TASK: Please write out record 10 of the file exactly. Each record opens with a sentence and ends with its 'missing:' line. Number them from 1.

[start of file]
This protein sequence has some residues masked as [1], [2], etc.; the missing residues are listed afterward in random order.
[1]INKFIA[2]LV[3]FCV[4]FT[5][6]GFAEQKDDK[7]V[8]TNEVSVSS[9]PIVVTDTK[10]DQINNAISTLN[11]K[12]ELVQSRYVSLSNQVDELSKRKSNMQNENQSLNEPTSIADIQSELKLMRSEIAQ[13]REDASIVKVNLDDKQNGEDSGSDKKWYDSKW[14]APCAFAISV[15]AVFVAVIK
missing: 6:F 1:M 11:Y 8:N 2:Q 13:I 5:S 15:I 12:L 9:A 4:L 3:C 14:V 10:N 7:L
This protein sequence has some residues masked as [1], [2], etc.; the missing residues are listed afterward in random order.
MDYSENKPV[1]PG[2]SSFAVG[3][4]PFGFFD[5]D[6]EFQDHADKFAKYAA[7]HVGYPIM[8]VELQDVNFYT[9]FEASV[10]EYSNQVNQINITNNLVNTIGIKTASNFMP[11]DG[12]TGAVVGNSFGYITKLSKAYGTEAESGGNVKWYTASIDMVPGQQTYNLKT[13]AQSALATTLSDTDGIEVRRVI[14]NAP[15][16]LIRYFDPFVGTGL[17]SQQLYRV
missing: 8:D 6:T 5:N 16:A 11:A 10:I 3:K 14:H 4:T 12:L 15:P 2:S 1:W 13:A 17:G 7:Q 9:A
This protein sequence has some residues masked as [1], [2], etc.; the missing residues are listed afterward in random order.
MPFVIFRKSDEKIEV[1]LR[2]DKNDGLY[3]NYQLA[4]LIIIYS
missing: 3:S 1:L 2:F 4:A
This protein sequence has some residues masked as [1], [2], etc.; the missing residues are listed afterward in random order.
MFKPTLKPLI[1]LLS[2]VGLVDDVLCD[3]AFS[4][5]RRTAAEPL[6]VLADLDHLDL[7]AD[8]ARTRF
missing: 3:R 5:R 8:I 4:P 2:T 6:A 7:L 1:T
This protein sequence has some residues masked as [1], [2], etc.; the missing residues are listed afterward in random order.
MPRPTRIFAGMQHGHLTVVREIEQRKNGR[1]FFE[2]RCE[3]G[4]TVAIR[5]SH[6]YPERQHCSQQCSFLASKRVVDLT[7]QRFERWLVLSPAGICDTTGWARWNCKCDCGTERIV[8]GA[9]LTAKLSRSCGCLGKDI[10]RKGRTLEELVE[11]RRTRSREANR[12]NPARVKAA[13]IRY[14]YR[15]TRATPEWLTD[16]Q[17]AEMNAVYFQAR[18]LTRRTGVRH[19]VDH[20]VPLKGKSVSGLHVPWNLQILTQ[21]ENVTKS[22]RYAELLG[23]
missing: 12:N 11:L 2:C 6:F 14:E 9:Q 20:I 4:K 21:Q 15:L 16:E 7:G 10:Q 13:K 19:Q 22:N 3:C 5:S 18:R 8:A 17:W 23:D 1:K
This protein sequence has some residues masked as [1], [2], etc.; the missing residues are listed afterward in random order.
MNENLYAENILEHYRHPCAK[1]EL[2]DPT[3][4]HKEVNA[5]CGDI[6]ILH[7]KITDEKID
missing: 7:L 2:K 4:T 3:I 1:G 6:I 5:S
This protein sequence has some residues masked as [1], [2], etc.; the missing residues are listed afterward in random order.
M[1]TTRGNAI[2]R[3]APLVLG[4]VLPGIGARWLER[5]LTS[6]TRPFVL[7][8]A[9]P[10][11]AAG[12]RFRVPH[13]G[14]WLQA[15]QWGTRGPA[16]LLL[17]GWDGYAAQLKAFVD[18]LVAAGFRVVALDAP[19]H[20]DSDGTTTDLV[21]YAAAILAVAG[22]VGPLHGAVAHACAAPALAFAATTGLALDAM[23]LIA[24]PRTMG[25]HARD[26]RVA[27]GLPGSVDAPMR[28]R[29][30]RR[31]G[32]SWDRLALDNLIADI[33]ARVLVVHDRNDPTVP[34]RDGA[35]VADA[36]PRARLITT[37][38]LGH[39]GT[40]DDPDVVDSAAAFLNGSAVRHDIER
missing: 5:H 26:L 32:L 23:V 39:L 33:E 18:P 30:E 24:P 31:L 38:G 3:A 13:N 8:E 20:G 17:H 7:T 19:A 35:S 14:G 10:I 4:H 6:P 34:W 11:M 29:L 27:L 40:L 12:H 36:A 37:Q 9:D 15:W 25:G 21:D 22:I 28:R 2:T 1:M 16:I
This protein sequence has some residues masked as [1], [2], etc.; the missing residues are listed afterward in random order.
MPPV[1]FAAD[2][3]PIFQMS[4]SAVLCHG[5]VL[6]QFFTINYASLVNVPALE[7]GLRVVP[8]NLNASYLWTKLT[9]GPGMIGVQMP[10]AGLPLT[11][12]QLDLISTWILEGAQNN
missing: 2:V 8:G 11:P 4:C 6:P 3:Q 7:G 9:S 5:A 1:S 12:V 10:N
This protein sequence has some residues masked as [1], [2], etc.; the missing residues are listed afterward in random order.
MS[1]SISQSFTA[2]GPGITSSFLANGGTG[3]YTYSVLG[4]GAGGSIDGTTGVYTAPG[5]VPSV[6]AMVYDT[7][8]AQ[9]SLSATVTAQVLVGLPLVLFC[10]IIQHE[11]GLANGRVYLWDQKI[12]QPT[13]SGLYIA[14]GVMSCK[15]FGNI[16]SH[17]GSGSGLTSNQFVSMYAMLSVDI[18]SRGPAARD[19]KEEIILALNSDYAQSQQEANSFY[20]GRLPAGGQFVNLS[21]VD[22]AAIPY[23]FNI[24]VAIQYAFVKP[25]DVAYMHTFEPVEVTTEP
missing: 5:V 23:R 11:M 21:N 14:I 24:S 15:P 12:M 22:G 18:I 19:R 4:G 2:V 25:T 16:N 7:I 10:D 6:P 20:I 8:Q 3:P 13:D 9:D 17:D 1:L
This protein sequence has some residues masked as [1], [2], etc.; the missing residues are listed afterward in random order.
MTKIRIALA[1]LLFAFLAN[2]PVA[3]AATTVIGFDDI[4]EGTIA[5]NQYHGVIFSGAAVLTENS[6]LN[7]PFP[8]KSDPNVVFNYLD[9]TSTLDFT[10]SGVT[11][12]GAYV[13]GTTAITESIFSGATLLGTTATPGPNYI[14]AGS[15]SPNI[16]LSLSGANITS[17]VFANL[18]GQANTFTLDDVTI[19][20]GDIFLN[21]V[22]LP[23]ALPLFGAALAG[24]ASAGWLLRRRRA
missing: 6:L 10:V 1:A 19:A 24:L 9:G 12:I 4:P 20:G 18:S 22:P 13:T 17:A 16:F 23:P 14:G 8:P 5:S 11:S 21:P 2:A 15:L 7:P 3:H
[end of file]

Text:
This protein sequence has some residues masked as [1], [2], etc.; the missing residues are listed afterward in random order.
MTKIRIALA[1]LLFAFLAN[2]PVA[3]AATTVIGFDDI[4]EGTIA[5]NQYHGVIFSGAAVLTENS[6]LN[7]PFP[8]KSDPNVVFNYLD[9]TSTLDFT[10]SGVT[11][12]GAYV[13]GTTAITESIFSGATLLGTTATPGPNYI[14]AGS[15]SPNI[16]LSLSGANITS[17]VFANL[18]GQANTFTLDDVTI[19][20]GDIFLN[21]V[22]LP[23]ALPLFGAALAG[24]ASAGWLLRRRRA
missing: 6:L 10:V 1:A 19:A 24:L 9:G 12:I 4:P 20:G 18:S 22:P 13:T 17:A 16:F 23:P 14:G 8:P 5:S 11:S 21:P 2:A 15:L 7:P 3:H